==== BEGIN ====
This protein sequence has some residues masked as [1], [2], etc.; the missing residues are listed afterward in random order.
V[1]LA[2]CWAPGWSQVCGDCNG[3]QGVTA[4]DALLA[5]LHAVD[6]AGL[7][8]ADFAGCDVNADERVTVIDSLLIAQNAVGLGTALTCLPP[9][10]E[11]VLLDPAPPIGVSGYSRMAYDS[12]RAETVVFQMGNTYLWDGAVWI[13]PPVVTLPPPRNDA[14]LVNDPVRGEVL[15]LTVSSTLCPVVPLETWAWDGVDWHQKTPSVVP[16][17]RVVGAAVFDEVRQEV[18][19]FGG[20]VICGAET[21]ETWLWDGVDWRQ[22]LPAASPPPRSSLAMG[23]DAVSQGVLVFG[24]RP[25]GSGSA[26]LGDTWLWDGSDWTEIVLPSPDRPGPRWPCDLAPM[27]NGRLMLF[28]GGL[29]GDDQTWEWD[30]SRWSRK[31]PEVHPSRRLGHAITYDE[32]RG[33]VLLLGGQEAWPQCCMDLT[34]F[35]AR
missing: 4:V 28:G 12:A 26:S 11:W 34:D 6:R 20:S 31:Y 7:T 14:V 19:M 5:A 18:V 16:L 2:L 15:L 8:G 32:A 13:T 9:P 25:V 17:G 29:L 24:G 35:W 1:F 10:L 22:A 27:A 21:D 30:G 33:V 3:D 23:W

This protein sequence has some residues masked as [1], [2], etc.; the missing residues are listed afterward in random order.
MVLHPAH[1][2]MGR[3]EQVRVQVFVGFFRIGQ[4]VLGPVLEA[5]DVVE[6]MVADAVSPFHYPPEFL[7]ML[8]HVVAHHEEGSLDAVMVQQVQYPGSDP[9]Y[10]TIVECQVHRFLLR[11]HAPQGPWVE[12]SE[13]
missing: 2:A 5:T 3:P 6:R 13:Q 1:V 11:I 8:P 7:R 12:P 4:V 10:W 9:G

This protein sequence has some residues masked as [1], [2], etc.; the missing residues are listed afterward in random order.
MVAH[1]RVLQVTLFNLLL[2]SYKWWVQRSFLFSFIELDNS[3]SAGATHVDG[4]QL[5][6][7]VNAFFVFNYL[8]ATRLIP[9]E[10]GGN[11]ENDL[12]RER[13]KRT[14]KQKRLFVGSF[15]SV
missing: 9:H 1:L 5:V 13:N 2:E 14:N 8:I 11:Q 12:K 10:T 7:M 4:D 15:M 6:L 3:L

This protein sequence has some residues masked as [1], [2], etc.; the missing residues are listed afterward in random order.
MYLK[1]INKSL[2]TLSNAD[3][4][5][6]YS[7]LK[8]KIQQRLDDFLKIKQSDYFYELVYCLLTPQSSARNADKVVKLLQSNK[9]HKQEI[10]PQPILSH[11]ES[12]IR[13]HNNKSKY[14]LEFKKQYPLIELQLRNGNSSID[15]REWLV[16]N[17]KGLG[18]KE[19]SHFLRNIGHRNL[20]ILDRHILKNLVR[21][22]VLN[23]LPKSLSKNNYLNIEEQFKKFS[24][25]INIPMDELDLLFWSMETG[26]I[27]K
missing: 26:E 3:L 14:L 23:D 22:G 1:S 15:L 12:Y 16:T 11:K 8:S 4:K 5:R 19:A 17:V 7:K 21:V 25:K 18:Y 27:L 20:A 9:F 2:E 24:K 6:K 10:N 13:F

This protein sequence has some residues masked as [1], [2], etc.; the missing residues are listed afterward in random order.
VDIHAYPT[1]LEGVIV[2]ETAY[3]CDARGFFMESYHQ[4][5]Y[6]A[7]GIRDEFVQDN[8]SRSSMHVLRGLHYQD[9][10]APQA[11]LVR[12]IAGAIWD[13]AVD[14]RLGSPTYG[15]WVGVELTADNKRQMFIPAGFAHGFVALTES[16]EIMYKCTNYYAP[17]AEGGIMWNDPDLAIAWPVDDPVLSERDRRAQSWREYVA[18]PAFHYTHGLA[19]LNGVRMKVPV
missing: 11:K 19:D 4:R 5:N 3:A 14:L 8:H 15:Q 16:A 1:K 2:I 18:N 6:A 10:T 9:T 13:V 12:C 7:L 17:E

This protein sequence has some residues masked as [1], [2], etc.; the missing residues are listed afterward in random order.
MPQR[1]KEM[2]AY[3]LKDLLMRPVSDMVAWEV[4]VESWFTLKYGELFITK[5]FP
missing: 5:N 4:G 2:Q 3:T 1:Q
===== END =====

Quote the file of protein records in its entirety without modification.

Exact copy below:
This protein sequence has some residues masked as [1], [2], etc.; the missing residues are listed afterward in random order.
V[1]LA[2]CWAPGWSQVCGDCNG[3]QGVTA[4]DALLA[5]LHAVD[6]AGL[7][8]ADFAGCDVNADERVTVIDSLLIAQNAVGLGTALTCLPP[9][10]E[11]VLLDPAPPIGVSGYSRMAYDS[12]RAETVVFQMGNTYLWDGAVWI[13]PPVVTLPPPRNDA[14]LVNDPVRGEVL[15]LTVSSTLCPVVPLETWAWDGVDWHQKTPSVVP[16][17]RVVGAAVFDEVRQEV[18][19]FGG[20]VICGAET[21]ETWLWDGVDWRQ[22]LPAASPPPRSSLAMG[23]DAVSQGVLVFG[24]RP[25]GSGSA[26]LGDTWLWDGSDWTEIVLPSPDRPGPRWPCDLAPM[27]NGRLMLF[28]GGL[29]GDDQTWEWD[30]SRWSRK[31]PEVHPSRRLGHAITYDE[32]RG[33]VLLLGGQEAWPQCCMDLT[34]F[35]AR
missing: 4:V 28:G 12:A 26:S 11:W 34:D 6:R 20:S 31:Y 7:T 14:V 19:M 5:A 18:V 16:L 2:L 15:L 8:G 32:A 13:T 9:P 25:V 17:G 29:L 24:G 35:W 1:F 10:L 22:A 27:A 21:D 30:G 33:V 3:D 23:W

This protein sequence has some residues masked as [1], [2], etc.; the missing residues are listed afterward in random order.
MVLHPAH[1][2]MGR[3]EQVRVQVFVGFFRIGQ[4]VLGPVLEA[5]DVVE[6]MVADAVSPFHYPPEFL[7]ML[8]HVVAHHEEGSLDAVMVQQVQYPGSDP[9]Y[10]TIVECQVHRFLLR[11]HAPQGPWVE[12]SE[13]
missing: 2:A 5:T 3:P 6:R 13:Q 1:V 11:I 8:P 7:R 12:P 4:V 10:W 9:G

This protein sequence has some residues masked as [1], [2], etc.; the missing residues are listed afterward in random order.
MVAH[1]RVLQVTLFNLLL[2]SYKWWVQRSFLFSFIELDNS[3]SAGATHVDG[4]QL[5][6][7]VNAFFVFNYL[8]ATRLIP[9]E[10]GGN[11]ENDL[12]RER[13]KRT[14]KQKRLFVGSF[15]SV
missing: 9:H 1:L 5:V 13:N 2:E 14:N 8:I 11:Q 12:K 10:T 7:M 4:D 15:M 6:L 3:L

This protein sequence has some residues masked as [1], [2], etc.; the missing residues are listed afterward in random order.
MYLK[1]INKSL[2]TLSNAD[3][4][5][6]YS[7]LK[8]KIQQRLDDFLKIKQSDYFYELVYCLLTPQSSARNADKVVKLLQSNK[9]HKQEI[10]PQPILSH[11]ES[12]IR[13]HNNKSKY[14]LEFKKQYPLIELQLRNGNSSID[15]REWLV[16]N[17]KGLG[18]KE[19]SHFLRNIGHRNL[20]ILDRHILKNLVR[21][22]VLN[23]LPKSLSKNNYLNIEEQFKKFS[24][25]INIPMDELDLLFWSMETG[26]I[27]K
missing: 26:E 3:L 14:L 23:D 22:G 1:S 15:L 12:Y 16:T 11:K 8:S 4:K 5:R 19:A 17:V 7:K 21:V 25:K 18:Y 27:L 20:A 9:F 2:E 24:K 6:K 10:N 13:F

This protein sequence has some residues masked as [1], [2], etc.; the missing residues are listed afterward in random order.
VDIHAYPT[1]LEGVIV[2]ETAY[3]CDARGFFMESYHQ[4][5]Y[6]A[7]GIRDEFVQDN[8]SRSSMHVLRGLHYQD[9][10]APQA[11]LVR[12]IAGAIWD[13]AVD[14]RLGSPTYG[15]WVGVELTADNKRQMFIPAGFAHGFVALTES[16]EIMYKCTNYYAP[17]AEGGIMWNDPDLAIAWPVDDPVLSERDRRAQSWREYVA[18]PAFHYTHGLA[19]LNGVRMKVPV
missing: 11:K 19:D 4:R 5:N 3:A 14:L 8:H 15:Q 16:A 1:K 2:I 18:N 6:A 10:T 9:T 13:V 12:C 7:L 17:E

This protein sequence has some residues masked as [1], [2], etc.; the missing residues are listed afterward in random order.
MPQR[1]KEM[2]AY[3]LKDLLMRPVSDMVAWEV[4]VESWFTLKYGELFITK[5]FP
missing: 5:N 4:G 2:Q 3:T 1:Q